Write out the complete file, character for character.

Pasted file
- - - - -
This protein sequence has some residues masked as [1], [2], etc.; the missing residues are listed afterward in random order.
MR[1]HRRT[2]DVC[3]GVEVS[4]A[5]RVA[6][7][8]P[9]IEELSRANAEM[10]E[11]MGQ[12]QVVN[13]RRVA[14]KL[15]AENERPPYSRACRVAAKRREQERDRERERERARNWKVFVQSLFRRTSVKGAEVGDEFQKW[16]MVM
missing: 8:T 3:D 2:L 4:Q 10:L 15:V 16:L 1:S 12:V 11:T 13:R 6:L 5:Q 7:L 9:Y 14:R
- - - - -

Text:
This protein sequence has some residues masked as [1], [2], etc.; the missing residues are listed afterward in random order.
MR[1]HRRT[2]DVC[3]GVEVS[4]A[5]RVA[6][7][8]P[9]IEELSRANAEM[10]E[11]MGQ[12]QVVN[13]RRVA[14]KL[15]AENERPPYSRACRVAAKRREQERDRERERERARNWKVFVQSLFRRTSVKGAEVGDEFQKW[16]MVM
missing: 8:T 3:D 2:L 4:Q 10:L 15:V 16:L 1:S 12:V 11:T 13:R 6:L 5:Q 7:L 9:Y 14:R